I would argue that if you put Jeremy Clarkson in a French Villa for three weeks with a triage bin, Jeremy would probably bother to separate out his waste into three separate categories. If you put someone who claimed to be, and indeed was, a committed environmentalist, in that same Villa for three weeks with only one bin, by week two, they’d be starting to do what the Irish call ‘feck it’. the Irish always described themselves as having a ‘feck it’ bin, which is you look at the recycling bins. And if you can’t make up your mind, you put it in the ‘feck it’ bin.
Now, one of the points I’m making is you don’t have to change behavior by converting people to your cause.
I’m sorry, it’s a really important insight, this, because in some senses, the environmental movement might have unnecessarily polarised and alienated people on the political right, by becoming too closely identified with one particular wing of politics. Now, if you refer to environmentalism as rewilding, for example, you’ll find quite a lot of right wing people are quite interested by it. This is reframing.
They’ve had a wonderful experiment where they discovered if you talk to religious groups in the United States, and you didn’t talk about environmentalism, which they see as hippies, [and instead] you instead talked about stewardship, which is a concept already familiar in New Testament and Old Testament thinking, those same people were very, very receptive to the general principle.
So I’m against the politicisation of this anyway.
Teymoor Nabili 7:13
I do see your point. And I’ve written it down again, from your book, you say, ‘If we wish people to behave in an environmentally conscious way, there are other tools we can use rather than an appeal to reason or duty’. Just explain that if you would, what kind of tools can we give them? What kinds of tools can we use?
Rory Sutherland 7:32
I’ll explain it in terms of soap and hygiene. So before penicillin came along, the greater gains in human longevity and health and quality of life, were probably achieved more by Unilever and Procter & Gamble than they were by the science of medicine to a great extent. And we should include things like sewerage, and other improvements to the built environment. But general practices of cleanliness behaviours, led to that huge improvement, as much as any medical advance did up until antibiotics.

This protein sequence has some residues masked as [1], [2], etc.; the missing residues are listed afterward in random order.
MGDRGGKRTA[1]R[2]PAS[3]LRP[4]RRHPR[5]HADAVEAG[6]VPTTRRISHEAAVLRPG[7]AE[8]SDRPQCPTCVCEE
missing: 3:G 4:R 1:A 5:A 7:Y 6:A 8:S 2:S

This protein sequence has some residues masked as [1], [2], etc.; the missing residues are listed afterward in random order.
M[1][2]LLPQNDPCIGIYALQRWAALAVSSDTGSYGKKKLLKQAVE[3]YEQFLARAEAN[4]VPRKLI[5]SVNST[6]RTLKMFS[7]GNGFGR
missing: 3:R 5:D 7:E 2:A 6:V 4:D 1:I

Now, if you look at most soap advertising from the 1890s, or the 1910s, it’s a very Darwinian appeal to selfish self interest, which is to say that basically, unless you wash with our soap, you will die single and alone. It has to do with your own individual attractiveness. So if you can build a selfish benefit into the pro-social benefit, and you can get people to adopt a pro-social behaviour without necessarily having to resort to an appeal to the public good. Why not do that, if it achieves the behavior you want?
And you might argue, let’s reserve appeals to altruism, for those circumstances where only pure altruism can solve the problem, and let’s try and deploy our altruism where it’s actually necessary and unavoidable rather than squandering it in things, which could just as well be achieved by changing the built environment, changing the choice architecture, changing the social norms, for example, or conventions?
Teymoor Nabili 9:11
You say, why not do that? But let’s get on to, what does that mean? What is that, that we can do? Well, one of the one of the phrases again, in your book is ‘Tiny things that you can discover when selling bars of chocolate can be relevant in how you encourage more consequential behavior’.
So how do we do that? How do we encourage consequential behavior through these insights that you’re providing when it comes to climate change?
Rory Sutherland 9:37
I mean, let’s be honest here. What will probably happen in the next 12 months is I will buy an electric car, perhaps a Tesla. And I will buy the electric car for all kinds of reasons, but not least, that they are incredibly cool. Having bought the Tesla, I will then become more environmentally conscious and more overt, because my attitude is being shaped to actually align with my behavior, not the other way around.
And I will probably start teasing my friends who still have diesel cars by basically saying, ‘Well, of course you could come along when your car, if that is you want to completely destroy the planet in the process of making the journey’. Okay? Now, the point I’m making…
Teymoor Nabili 10:25
The old peer pressure trick.
Rory Sutherland 10:26
…You don’t necessarily have to change people’s minds in order to change their behavior. And indeed, by changing people’s behavior, you can hasten the process of changing people’s minds.
Teymoor Nabili 10:34
Okay, you are a black belt in the art of persuasion. I’m coming to you for a free consultation, I run a website dedicated to the proposition that if I provide solutions to sustainability problems in developing countries, and people adopt them, then we are making progress. Give me some advice. How do I market this proposition? How do I market these ideas to a general public that seems unwilling to think about it?
Rory Sutherland 11:00
I think that there is a fundamental problem which we need to solve before we solve anything else, which is, we’re asking everybody to do everything simultaneously. It goes back to that point I made about solar panels, that you’re asking people to make a one-off irrevocable commitment of a five-figure sum, which might turn out to be a failure, which is irreversible. Now, I’m saying if we can create modular solutions to this problem, we can get people to make a small investment. And this is foot in the door theory, if you want me to borrow about how you sell small things like Bibles or door to door encyclopedias, one of the things you know is that if you can get someone to make a small commitment, it’s much easier than to go back and ask them to make a larger one.